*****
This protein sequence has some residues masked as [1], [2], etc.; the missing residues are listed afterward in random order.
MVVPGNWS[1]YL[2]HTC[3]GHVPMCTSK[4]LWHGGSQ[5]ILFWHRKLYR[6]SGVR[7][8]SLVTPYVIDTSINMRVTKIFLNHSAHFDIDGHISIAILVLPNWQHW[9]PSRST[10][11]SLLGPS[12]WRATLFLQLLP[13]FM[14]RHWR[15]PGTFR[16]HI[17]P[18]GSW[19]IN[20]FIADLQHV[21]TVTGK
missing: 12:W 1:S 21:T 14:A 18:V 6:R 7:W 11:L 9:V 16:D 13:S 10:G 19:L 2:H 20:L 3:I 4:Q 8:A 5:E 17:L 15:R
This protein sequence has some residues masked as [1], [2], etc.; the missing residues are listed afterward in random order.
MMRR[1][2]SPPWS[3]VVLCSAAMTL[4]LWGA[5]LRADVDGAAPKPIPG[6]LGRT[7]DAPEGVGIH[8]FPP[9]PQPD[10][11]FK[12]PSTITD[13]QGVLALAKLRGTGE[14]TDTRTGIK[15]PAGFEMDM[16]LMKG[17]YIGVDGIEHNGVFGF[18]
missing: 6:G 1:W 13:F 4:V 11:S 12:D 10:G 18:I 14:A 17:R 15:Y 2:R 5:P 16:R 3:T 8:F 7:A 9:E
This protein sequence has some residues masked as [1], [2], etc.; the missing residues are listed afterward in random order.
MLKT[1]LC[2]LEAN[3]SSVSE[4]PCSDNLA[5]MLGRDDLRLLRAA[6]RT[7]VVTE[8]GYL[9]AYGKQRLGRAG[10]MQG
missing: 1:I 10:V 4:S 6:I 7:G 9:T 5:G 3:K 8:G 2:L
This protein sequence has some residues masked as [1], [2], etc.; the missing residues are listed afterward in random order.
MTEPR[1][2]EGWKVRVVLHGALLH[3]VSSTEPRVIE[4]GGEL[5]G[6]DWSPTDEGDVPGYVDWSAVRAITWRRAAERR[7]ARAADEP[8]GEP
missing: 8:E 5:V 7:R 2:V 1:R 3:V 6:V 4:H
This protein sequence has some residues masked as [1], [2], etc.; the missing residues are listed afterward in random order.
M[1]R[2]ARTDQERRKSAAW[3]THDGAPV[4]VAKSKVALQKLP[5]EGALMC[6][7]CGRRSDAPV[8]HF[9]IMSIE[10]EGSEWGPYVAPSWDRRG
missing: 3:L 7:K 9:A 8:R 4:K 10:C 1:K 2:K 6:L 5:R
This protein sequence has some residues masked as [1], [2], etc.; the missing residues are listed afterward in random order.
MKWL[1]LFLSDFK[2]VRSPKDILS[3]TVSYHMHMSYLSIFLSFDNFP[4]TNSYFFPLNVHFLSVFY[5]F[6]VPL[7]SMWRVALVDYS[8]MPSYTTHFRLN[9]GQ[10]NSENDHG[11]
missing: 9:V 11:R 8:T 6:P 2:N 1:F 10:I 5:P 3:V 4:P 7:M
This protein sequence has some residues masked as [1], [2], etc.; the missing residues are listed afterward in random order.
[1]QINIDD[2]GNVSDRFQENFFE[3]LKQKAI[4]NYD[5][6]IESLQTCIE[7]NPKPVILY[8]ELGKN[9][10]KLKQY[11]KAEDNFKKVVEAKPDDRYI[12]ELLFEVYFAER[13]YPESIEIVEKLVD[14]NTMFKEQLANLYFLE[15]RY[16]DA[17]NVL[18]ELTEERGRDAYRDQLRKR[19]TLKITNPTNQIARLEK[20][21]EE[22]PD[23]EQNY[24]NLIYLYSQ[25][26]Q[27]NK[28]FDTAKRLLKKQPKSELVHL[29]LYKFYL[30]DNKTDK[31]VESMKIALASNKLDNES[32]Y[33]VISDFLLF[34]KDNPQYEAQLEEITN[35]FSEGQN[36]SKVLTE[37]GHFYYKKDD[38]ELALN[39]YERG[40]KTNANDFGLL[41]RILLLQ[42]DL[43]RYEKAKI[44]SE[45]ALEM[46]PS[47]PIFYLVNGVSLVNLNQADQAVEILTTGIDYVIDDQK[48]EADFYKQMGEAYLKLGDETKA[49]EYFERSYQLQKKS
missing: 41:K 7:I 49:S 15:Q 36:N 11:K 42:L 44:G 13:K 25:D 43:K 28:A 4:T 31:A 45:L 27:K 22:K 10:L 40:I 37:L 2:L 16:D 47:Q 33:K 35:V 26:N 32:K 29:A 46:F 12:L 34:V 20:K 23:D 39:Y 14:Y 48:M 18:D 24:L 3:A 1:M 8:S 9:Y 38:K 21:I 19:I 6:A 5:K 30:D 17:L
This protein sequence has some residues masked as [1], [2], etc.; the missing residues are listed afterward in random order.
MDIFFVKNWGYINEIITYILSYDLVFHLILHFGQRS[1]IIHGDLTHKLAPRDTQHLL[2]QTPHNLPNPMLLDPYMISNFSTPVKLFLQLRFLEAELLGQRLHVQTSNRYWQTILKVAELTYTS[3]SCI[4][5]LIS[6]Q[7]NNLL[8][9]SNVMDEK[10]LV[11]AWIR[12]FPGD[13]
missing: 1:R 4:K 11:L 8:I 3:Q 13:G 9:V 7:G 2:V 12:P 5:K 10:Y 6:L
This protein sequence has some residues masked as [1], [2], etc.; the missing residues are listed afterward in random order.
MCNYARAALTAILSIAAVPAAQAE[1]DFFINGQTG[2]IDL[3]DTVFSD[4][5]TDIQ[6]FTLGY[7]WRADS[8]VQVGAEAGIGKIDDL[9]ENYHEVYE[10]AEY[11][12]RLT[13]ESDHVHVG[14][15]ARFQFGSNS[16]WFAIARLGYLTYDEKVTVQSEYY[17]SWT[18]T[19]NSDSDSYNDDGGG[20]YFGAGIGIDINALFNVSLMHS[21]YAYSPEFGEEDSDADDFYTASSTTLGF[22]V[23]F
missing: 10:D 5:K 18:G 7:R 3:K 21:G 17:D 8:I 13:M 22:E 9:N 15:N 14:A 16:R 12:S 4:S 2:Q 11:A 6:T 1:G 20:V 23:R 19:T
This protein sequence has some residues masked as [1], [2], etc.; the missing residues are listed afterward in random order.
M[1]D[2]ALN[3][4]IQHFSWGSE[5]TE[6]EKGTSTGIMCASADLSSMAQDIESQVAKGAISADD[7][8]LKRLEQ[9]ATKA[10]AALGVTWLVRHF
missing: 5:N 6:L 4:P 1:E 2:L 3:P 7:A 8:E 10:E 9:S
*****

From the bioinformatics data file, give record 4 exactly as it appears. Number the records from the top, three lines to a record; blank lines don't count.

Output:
This protein sequence has some residues masked as [1], [2], etc.; the missing residues are listed afterward in random order.
MTEPR[1][2]EGWKVRVVLHGALLH[3]VSSTEPRVIE[4]GGEL[5]G[6]DWSPTDEGDVPGYVDWSAVRAITWRRAAERR[7]ARAADEP[8]GEP
missing: 8:E 5:V 7:R 2:V 1:R 3:V 6:V 4:H